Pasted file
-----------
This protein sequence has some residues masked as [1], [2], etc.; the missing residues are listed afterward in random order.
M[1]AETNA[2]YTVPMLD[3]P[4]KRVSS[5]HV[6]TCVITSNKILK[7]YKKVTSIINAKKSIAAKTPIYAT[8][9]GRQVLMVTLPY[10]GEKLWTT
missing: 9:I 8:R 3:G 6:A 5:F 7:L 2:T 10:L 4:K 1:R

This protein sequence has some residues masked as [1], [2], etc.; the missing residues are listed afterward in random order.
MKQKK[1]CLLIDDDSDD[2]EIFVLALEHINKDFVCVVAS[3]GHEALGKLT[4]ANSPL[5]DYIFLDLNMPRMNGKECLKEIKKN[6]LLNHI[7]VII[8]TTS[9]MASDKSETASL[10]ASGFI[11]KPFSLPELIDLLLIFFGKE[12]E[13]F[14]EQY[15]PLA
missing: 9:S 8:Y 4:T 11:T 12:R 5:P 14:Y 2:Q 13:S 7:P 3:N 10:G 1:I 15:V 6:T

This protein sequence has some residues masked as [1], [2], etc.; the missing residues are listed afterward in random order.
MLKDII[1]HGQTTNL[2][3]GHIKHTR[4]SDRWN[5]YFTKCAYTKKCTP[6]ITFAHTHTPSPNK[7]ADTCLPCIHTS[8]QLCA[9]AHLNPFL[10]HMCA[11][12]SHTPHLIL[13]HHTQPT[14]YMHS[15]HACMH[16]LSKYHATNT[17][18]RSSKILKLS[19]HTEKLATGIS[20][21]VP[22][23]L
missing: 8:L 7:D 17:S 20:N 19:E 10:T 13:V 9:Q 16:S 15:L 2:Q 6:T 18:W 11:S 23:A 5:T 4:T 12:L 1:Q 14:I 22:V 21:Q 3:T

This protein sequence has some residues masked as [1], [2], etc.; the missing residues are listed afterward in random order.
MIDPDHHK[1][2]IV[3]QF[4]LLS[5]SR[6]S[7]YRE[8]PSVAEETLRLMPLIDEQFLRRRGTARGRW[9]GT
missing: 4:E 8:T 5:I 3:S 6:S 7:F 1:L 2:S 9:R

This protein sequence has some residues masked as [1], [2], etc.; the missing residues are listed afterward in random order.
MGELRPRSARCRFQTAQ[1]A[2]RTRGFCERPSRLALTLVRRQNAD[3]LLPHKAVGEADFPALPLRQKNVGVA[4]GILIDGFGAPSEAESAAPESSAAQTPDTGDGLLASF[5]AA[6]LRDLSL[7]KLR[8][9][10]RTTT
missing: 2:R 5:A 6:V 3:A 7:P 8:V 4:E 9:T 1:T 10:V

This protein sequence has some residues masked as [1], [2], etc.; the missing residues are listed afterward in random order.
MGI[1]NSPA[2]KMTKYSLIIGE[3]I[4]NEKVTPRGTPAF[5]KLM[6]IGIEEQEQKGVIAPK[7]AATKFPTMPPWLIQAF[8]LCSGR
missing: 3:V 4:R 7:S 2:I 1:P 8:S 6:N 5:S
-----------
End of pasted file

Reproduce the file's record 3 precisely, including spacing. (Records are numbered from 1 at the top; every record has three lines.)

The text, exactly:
This protein sequence has some residues masked as [1], [2], etc.; the missing residues are listed afterward in random order.
MLKDII[1]HGQTTNL[2][3]GHIKHTR[4]SDRWN[5]YFTKCAYTKKCTP[6]ITFAHTHTPSPNK[7]ADTCLPCIHTS[8]QLCA[9]AHLNPFL[10]HMCA[11][12]SHTPHLIL[13]HHTQPT[14]YMHS[15]HACMH[16]LSKYHATNT[17][18]RSSKILKLS[19]HTEKLATGIS[20][21]VP[22][23]L
missing: 8:L 7:D 17:S 20:N 19:E 10:T 13:V 9:Q 16:S 15:L 2:Q 6:T 18:W 11:S 23:A 5:T 4:T 12:L 1:Q 14:I 22:V 21:Q 3:T